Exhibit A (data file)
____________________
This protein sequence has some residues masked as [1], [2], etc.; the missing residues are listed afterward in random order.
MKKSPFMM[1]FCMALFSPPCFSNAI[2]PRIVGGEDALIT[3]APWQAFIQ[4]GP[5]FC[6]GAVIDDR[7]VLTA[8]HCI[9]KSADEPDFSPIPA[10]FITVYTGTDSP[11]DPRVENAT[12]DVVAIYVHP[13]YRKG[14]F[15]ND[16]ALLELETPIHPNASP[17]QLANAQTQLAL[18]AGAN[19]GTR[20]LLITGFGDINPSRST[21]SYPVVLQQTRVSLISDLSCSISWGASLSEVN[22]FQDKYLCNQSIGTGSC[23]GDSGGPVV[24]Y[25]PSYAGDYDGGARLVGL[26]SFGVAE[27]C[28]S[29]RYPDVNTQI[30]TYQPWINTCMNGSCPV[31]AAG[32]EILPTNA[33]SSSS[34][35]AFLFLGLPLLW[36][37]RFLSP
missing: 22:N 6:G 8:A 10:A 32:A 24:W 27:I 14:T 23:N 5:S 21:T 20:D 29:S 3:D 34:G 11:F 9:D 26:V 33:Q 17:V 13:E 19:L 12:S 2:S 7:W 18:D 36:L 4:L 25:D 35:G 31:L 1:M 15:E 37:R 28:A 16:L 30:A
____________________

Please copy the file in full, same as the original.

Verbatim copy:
This protein sequence has some residues masked as [1], [2], etc.; the missing residues are listed afterward in random order.
MKKSPFMM[1]FCMALFSPPCFSNAI[2]PRIVGGEDALIT[3]APWQAFIQ[4]GP[5]FC[6]GAVIDDR[7]VLTA[8]HCI[9]KSADEPDFSPIPA[10]FITVYTGTDSP[11]DPRVENAT[12]DVVAIYVHP[13]YRKG[14]F[15]ND[16]ALLELETPIHPNASP[17]QLANAQTQLAL[18]AGAN[19]GTR[20]LLITGFGDINPSRST[21]SYPVVLQQTRVSLISDLSCSISWGASLSEVN[22]FQDKYLCNQSIGTGSC[23]GDSGGPVV[24]Y[25]PSYAGDYDGGARLVGL[26]SFGVAE[27]C[28]S[29]RYPDVNTQI[30]TYQPWINTCMNGSCPV[31]AAG[32]EILPTNA[33]SSSS[34][35]AFLFLGLPLLW[36][37]RFLSP
missing: 22:N 6:G 8:A 10:A 32:A 24:W 27:I 14:T 23:N 5:S 21:T 20:D 29:S 3:D 34:G 11:F 9:D 26:V 33:Q 17:V 13:E 19:L 12:S 2:S 7:W 18:D 36:L 4:L 25:D 35:G 31:L 1:M 15:E 37:R 28:A 16:L 30:A